Jul 07, Sesana rated it really liked it Shelves: Reading this book, I wished I could time travel. I would hand this book to my younger self, when I was Nita's age. Because much as I liked this book as an adult, I know that if I'd first read this in middle school, I would have loved it. It is a good book, a very good book. I take nothing away from Duane, because I think she hit every mark nearly perfectly. And I did enjoy reading it, even if I'm not hooked.
Her system of magic is interesting, basically talking the world into doing what you want Reading this book, I wished I could time travel. Her system of magic is interesting, basically talking the world into doing what you want it to do. It sounds simple and intuitive, but deep enough to take years, or a lifetime, to truly master. And yet, I know that everything I liked about this book I would have loved if I'd read it at age twelve, and much that I was apathetic towards I would have liked. Some books should just hit you at the right time of your life, or miss their chance to really take hold.
Nov 21, Adam rated it it was ok Recommends it for: People from the 's, Trash Fantasy lovers, young kids with nothing else to read,. Recommended to Adam by: I started reading this book for the first time when I was grade 8 and I couldn't really get into it. I've finally figured out why.
I'm reading it again because it was in my house and I needed something to read, and the dialogue feels forced and VERY dated. It's almost a condescending mockery of how kids talk. The ideas in it are really interesting, but they're described by thirteen year-olds who talk like little kids, instead of adults, so the magic is being sucked out of An I started reading this book for the first time when I was grade 8 and I couldn't really get into it. And then just to completely throw the reader, the other characters all talk like incredibly wise people, and 'Fred's' language seems pretty advanced.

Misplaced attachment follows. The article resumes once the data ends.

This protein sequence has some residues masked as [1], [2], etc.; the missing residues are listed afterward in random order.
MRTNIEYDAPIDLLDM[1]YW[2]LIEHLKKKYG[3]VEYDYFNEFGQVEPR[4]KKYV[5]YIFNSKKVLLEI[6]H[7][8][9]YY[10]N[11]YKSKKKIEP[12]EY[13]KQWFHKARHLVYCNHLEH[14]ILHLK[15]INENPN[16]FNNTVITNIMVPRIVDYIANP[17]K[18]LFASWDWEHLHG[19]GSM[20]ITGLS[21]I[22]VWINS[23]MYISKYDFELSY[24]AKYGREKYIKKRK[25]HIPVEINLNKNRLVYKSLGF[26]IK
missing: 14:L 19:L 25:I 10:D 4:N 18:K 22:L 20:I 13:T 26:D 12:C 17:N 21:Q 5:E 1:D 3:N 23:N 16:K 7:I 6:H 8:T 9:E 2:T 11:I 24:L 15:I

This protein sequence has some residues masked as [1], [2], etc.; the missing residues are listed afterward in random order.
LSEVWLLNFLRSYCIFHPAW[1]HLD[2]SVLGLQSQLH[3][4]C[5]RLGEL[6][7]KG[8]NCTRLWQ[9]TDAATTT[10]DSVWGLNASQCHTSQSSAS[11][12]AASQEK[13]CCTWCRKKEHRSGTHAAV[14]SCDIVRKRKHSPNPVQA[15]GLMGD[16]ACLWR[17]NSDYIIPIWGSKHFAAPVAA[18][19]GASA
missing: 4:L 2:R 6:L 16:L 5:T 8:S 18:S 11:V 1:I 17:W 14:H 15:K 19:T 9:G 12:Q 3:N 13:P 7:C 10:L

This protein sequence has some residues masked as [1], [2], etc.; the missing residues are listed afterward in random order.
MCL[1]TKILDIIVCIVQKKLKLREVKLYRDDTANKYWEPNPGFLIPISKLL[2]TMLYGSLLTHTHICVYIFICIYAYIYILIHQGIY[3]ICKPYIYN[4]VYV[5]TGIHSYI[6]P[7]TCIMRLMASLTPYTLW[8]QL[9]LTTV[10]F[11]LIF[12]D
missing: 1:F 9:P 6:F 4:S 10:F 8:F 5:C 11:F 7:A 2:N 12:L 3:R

There are passages where Nita describes Entropy, which at least at my school wasn't tackled until the 11th grade, but she's supposed to be My initial impression is that the novel can't decide what age demographic it wants to aim at, and it's all over the place. Oh and Carl and Tom don't seem like just room mates. Like, really, really, really, slow. I'm not even sure how Duane pulled that off because there is so much action in the second half that it could have filled up three novels worth of climaxes.
There were a couple of moments where I had to go back and reread passages, because the characters suddenly had an intense knowledge of magic for no reason Well It really took me out of the experience. Also, younger wizards are stronger than older wizards? That would mean that as time progresses the wizard would get weaker, which is not only ridiculous, but makes no sense.
The more you practice something, the better you get. How could you possibly be good at something you've never done before, and then not improve through practice? How frustrating would that be?! It's a cheap plot device.
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It means that as the book series progresses The majority of the second half of the book feels like Nita whining for Kit to save her, and he does. Perytons, which were supposed to be horrifying creatures of blah blah blah, were bland and anything but menacing. Nita is virtually useless, except to calm down Fred, who's almost as useless, though occasionally he'll fart and scare the bad guys.
At least Fred's good for a laugh! Nita freaks out one moment, then immediately pulls herself together enough to comfort Fred Fred is the ONLY redeeming character in this book, and even that statement is a stretch. If you really want to experience magic, check out Harry Potter or the Bartimaeus trilogy. And saying "This book is older than Harry Potter!